MEXICO CITY, Jan. 31 (Xinhua) -- U.S. economic trends and international crude prices are the main risk factors for Mexico's economy, the Mexican Finance Ministry said on Thursday.
Both could impact Mexico's revenues and growth, said Alejandro Gaytan, the head of the ministry's economic planning unit.
"We are very opportunely monitoring (both) to avoid these two risks," Gaytan told reporters during a briefing on the public sector results in the fourth quarter of 2018.
Last year, crude prices initially ranged between 60 and 70 U.S. dollars a barrel before dropping to 42 or 43 dollars a barrel, he said.
However, Mexico has hedged its 2019 oil exports at 55 U.S. dollars per barrel in case prices dip, he said.
"Volatility can have an impact, but we have oil hedging to cope," said Gaytan.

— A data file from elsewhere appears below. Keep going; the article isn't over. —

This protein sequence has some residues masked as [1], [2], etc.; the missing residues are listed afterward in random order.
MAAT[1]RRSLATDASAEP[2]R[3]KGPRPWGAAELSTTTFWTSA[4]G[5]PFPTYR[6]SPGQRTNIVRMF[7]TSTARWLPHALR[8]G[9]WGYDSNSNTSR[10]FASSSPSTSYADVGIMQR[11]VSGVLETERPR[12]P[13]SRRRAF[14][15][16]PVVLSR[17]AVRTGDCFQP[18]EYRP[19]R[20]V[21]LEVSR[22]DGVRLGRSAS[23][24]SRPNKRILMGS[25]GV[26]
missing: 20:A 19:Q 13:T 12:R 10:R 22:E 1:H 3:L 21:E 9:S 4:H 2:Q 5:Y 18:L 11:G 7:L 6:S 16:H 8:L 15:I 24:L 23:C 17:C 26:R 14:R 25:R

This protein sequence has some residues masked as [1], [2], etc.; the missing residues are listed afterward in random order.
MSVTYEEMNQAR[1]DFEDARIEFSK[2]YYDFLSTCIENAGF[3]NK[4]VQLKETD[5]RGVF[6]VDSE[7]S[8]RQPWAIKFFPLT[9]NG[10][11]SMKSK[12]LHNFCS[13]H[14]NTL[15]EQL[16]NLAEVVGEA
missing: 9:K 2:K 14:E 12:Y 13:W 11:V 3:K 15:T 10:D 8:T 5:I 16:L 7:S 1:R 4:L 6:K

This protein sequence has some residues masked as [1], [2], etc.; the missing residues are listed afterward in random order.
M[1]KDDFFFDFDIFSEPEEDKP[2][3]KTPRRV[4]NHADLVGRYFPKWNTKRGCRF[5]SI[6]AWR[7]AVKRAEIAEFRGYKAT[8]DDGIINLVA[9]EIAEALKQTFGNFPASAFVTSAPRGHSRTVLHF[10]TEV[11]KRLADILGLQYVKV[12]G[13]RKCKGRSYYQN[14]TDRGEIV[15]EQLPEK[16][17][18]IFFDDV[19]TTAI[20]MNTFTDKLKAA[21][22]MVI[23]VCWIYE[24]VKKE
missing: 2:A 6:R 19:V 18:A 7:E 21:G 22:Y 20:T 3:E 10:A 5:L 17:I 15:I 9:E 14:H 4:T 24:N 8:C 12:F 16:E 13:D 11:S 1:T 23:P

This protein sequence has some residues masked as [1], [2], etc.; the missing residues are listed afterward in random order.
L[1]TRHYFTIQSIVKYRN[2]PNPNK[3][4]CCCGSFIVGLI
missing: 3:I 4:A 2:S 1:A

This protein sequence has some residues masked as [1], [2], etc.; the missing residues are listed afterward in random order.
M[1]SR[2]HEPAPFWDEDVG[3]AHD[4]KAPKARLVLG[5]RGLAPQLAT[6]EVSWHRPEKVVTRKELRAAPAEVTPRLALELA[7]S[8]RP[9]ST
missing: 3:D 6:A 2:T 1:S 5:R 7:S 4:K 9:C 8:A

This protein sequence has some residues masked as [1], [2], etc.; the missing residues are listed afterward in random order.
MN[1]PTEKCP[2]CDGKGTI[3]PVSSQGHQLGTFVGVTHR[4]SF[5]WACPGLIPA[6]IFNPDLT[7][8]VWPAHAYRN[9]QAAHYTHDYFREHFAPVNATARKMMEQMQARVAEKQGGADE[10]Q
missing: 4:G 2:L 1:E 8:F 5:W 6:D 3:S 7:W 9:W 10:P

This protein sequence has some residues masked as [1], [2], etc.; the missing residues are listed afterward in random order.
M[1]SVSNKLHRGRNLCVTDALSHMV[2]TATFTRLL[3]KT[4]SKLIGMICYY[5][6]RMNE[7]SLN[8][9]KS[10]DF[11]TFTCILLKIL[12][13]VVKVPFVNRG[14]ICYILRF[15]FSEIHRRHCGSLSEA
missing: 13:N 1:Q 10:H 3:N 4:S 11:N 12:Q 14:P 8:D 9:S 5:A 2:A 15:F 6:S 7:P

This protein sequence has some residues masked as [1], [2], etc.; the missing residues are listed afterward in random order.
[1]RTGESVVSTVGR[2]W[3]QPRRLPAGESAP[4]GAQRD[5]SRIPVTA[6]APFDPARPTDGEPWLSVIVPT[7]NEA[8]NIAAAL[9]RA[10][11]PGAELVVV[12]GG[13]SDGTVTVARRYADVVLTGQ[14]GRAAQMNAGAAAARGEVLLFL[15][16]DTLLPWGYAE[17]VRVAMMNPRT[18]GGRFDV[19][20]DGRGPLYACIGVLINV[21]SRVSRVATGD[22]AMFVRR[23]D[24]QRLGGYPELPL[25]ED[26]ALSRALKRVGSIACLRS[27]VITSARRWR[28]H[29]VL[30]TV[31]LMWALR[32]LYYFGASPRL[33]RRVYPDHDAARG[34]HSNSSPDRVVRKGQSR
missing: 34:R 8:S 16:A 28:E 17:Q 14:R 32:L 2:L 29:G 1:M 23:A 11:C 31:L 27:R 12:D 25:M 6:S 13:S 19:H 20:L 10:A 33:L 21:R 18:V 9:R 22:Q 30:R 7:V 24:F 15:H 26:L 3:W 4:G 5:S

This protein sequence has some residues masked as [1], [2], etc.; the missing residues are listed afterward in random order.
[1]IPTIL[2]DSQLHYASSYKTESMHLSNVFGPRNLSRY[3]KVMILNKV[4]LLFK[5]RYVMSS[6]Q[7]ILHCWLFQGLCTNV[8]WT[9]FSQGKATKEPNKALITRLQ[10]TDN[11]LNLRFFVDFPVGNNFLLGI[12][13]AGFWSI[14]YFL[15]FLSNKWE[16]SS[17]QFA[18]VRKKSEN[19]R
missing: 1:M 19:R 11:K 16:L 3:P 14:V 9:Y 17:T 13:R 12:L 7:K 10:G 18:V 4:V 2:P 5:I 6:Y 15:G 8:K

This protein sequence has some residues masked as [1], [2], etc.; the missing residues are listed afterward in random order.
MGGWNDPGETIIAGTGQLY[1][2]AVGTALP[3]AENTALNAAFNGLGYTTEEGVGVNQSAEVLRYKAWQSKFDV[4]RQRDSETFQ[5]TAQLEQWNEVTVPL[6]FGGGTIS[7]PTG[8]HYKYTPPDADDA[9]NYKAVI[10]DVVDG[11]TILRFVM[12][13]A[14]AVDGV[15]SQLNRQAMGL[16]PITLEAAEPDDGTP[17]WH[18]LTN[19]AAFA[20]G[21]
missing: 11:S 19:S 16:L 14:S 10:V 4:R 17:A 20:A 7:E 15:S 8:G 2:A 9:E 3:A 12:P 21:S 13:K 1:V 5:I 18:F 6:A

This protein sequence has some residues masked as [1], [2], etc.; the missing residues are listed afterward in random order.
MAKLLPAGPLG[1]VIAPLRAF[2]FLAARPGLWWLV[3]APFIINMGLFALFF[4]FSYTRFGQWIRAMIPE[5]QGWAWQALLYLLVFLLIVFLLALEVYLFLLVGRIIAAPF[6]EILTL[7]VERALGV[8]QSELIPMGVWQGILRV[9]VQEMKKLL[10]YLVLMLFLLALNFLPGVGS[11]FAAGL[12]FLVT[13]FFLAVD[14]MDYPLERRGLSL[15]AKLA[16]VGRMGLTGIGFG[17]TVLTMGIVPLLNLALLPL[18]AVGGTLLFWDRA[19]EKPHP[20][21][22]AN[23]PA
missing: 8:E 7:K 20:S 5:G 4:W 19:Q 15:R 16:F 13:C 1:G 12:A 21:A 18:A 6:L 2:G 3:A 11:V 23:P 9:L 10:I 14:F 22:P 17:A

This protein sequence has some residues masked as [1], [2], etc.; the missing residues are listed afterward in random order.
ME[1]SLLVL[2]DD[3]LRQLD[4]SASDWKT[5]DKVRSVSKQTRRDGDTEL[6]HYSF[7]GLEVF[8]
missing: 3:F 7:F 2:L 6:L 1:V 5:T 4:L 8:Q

Mexico is among the world's major producers of oil and revenue from the sector is an important part of Mexico's national income.
Recent growth forecasts, including that for the United States, Mexico's main trade partner, are another concern.
"Since the global slowdown implies a decrease in growth in the United States, and that has an impact on Mexico, and on tax collection, we are constantly following monitoring the economic situation both worldwide and in Mexico," said Gaytan.
The ministry expects Mexico to see a 2-percent growth in 2019, the same as in 2018, according to preliminary data.